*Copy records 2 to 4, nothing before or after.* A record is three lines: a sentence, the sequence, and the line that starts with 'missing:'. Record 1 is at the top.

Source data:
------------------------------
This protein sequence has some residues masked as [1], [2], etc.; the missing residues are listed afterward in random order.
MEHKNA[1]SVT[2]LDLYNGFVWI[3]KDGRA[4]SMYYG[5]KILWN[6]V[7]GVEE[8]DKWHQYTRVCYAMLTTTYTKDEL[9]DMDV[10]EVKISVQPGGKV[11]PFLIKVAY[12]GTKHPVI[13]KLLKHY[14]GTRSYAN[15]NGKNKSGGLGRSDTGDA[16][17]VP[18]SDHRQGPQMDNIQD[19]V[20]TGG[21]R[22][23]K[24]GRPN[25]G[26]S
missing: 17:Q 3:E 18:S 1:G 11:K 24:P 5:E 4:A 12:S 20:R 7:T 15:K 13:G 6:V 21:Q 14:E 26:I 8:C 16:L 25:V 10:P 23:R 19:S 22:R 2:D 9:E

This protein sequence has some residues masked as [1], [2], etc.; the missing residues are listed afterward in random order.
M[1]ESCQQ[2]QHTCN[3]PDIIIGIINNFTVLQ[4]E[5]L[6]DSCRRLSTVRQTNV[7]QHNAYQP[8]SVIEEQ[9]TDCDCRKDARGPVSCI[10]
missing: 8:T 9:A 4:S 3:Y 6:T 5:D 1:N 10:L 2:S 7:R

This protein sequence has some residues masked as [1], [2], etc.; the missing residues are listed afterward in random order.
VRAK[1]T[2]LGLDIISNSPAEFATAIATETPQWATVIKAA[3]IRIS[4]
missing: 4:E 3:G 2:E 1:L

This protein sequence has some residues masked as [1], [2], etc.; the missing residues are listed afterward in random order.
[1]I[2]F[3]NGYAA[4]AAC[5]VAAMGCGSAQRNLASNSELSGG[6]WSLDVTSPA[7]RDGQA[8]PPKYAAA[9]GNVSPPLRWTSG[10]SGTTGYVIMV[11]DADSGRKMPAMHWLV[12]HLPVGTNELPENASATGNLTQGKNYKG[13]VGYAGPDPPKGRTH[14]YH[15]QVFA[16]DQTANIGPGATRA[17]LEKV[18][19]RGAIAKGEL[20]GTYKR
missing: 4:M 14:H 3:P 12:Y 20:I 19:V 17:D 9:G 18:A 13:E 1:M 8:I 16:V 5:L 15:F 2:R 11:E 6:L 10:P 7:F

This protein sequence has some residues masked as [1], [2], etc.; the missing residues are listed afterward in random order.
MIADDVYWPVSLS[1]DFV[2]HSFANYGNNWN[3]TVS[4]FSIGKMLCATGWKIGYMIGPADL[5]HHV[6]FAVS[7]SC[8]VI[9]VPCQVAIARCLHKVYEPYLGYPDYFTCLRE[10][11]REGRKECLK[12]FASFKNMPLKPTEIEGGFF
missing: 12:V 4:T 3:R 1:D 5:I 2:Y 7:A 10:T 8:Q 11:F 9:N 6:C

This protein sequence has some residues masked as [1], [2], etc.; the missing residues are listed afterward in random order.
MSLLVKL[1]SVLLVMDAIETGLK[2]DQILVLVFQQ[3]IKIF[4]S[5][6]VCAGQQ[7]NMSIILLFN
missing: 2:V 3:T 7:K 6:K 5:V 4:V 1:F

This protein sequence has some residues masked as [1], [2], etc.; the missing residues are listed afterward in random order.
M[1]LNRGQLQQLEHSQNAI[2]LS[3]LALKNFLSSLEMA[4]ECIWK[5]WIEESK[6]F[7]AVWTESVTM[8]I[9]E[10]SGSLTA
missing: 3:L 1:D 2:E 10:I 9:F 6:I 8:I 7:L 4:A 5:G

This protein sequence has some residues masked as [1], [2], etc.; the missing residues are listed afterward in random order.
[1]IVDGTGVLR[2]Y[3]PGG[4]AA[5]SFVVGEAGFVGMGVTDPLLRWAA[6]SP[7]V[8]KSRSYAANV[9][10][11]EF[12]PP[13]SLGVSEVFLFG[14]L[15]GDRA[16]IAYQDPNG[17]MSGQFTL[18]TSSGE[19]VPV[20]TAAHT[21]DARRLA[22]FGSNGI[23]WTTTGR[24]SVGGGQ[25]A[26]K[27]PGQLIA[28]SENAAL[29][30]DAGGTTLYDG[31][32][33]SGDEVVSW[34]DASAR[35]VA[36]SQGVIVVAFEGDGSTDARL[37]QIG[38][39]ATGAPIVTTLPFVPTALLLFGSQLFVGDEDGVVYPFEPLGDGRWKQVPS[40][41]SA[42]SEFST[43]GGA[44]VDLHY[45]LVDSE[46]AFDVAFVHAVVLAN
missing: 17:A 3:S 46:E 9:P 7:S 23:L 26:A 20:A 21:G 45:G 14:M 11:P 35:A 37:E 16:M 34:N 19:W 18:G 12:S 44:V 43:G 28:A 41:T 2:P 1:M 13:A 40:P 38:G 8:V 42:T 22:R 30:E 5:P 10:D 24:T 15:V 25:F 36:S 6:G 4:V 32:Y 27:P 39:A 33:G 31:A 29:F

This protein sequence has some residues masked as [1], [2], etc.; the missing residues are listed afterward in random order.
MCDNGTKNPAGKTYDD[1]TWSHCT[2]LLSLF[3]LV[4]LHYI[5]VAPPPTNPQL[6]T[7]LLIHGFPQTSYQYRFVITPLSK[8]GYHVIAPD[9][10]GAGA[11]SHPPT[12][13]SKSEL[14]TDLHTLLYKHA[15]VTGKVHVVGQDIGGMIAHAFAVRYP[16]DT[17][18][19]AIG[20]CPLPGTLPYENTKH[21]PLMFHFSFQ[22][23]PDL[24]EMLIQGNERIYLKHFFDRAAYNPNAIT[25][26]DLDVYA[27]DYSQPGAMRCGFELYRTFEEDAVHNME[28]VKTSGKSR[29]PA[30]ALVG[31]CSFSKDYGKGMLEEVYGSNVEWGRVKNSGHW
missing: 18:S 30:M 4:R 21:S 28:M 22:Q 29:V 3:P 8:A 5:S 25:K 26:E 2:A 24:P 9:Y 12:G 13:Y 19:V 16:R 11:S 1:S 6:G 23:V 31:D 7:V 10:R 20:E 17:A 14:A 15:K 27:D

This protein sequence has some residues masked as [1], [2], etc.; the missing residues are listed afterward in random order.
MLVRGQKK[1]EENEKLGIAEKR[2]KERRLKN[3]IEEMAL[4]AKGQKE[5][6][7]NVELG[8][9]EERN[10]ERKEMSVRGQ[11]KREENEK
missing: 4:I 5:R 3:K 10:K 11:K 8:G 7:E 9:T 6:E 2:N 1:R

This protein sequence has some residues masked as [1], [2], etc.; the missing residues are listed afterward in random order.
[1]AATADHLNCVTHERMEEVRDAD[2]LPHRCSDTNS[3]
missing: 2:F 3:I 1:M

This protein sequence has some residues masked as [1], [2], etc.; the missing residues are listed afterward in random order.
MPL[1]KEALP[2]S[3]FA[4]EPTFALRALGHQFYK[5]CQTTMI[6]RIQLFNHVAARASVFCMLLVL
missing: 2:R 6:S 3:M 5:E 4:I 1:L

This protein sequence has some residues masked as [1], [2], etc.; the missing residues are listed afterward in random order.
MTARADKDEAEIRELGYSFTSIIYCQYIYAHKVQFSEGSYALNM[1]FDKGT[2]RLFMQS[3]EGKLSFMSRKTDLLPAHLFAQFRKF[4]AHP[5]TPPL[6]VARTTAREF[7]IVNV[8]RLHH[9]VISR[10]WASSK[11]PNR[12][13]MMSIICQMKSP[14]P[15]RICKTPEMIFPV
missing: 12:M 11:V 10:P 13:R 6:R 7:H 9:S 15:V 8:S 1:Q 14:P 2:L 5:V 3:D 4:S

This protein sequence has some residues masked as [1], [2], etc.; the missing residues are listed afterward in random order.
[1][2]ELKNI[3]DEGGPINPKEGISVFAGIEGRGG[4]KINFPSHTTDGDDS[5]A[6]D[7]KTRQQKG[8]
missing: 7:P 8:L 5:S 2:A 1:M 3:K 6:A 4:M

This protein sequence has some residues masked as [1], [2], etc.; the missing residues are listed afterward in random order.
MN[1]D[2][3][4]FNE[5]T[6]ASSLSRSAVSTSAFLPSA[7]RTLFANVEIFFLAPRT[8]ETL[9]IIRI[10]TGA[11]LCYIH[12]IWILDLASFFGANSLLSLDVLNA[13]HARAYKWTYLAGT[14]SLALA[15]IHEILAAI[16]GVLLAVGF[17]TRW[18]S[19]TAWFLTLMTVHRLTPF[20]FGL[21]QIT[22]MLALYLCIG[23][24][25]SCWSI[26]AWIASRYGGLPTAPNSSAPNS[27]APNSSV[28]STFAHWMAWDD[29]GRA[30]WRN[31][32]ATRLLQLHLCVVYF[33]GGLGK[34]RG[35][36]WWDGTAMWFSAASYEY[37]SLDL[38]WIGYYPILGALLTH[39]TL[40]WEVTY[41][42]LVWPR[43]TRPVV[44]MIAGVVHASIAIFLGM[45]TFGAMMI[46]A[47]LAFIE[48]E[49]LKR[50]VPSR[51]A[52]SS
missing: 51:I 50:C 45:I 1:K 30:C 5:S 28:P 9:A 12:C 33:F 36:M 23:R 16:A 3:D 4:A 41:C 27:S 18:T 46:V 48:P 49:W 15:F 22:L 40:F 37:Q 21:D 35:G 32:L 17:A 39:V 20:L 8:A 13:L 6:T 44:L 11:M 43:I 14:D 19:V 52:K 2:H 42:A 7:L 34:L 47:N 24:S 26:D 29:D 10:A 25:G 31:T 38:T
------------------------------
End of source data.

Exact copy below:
This protein sequence has some residues masked as [1], [2], etc.; the missing residues are listed afterward in random order.
M[1]ESCQQ[2]QHTCN[3]PDIIIGIINNFTVLQ[4]E[5]L[6]DSCRRLSTVRQTNV[7]QHNAYQP[8]SVIEEQ[9]TDCDCRKDARGPVSCI[10]
missing: 8:T 9:A 4:S 3:Y 6:T 5:D 1:N 10:L 2:S 7:R

This protein sequence has some residues masked as [1], [2], etc.; the missing residues are listed afterward in random order.
VRAK[1]T[2]LGLDIISNSPAEFATAIATETPQWATVIKAA[3]IRIS[4]
missing: 4:E 3:G 2:E 1:L

This protein sequence has some residues masked as [1], [2], etc.; the missing residues are listed afterward in random order.
[1]I[2]F[3]NGYAA[4]AAC[5]VAAMGCGSAQRNLASNSELSGG[6]WSLDVTSPA[7]RDGQA[8]PPKYAAA[9]GNVSPPLRWTSG[10]SGTTGYVIMV[11]DADSGRKMPAMHWLV[12]HLPVGTNELPENASATGNLTQGKNYKG[13]VGYAGPDPPKGRTH[14]YH[15]QVFA[16]DQTANIGPGATRA[17]LEKV[18][19]RGAIAKGEL[20]GTYKR
missing: 4:M 14:H 3:P 12:Y 20:I 19:V 17:D 9:G 18:A 13:E 1:M 8:I 16:V 5:L 15:F 2:R 11:E 6:L 10:P 7:F